I was the middle-aged cliché who returned to college to teach composition courses, sure that my life experience and earlier careers would make me an ideal instructor. Instead, my success is in how I motivate students’ self-discipline and self-responsibility. I prod them in order to provoke an original idea. My ego would like credit for inspiring the epiphany moments when students make the interdisciplinary connection between English and other communities of knowledge, but they have to seek it. I’ve tempered idealism with basic, realistic challenges. I started politely, eager to please; now, I’m assertive and prefer respect to popularity. With my rules, expectations, and forewarnings of how composition skills apply outside academia, I am the awakening for students who disregarded earlier language/literature lessons, In turn, my students inspire me to learn new skills and methodologies. I’ve never worked harder, and I thank them.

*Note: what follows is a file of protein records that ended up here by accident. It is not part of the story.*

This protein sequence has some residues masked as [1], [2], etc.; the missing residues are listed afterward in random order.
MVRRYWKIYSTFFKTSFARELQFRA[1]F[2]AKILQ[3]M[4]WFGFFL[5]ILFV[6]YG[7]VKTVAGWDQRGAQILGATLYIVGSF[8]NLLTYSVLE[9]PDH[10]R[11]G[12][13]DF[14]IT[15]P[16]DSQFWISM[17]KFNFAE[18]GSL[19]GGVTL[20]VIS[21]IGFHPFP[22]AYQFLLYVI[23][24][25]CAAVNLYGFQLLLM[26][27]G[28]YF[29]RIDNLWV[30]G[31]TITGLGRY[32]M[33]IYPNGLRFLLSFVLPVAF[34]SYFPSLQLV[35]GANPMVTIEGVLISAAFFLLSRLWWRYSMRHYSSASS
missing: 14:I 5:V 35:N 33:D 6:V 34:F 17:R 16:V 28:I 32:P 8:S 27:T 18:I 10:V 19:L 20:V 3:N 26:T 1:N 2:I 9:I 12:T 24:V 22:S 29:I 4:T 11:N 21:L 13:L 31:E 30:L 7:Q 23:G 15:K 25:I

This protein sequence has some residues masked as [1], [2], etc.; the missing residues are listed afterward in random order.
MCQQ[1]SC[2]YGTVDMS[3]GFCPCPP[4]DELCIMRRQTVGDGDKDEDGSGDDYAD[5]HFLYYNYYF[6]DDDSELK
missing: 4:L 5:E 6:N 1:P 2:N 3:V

University of Toledo, Ohio
9 years of teaching
Composition and Sustainability: Teaching for a Threatened Generation
Author(s): Derek Owens
Derek Owens argues that, in light of worsening environmental crises and accelerating social injustices, we need to use sustainability as a way to structure courses and curricula, and that composition studies, with its inherent cross-disciplinarity and its unique function in students’ academic lives, can play a key role in giving sustainability a central place in students’ thinking and in the curriculum as a whole.
Composition and/or Literature:
The End(s) of Education
Editor(s): Linda S. Bergmann, Edith M. Baker
This collection focuses on the rift between literature and composition in English studies, examining the extent to which this division affects teaching practices in colleges and universities.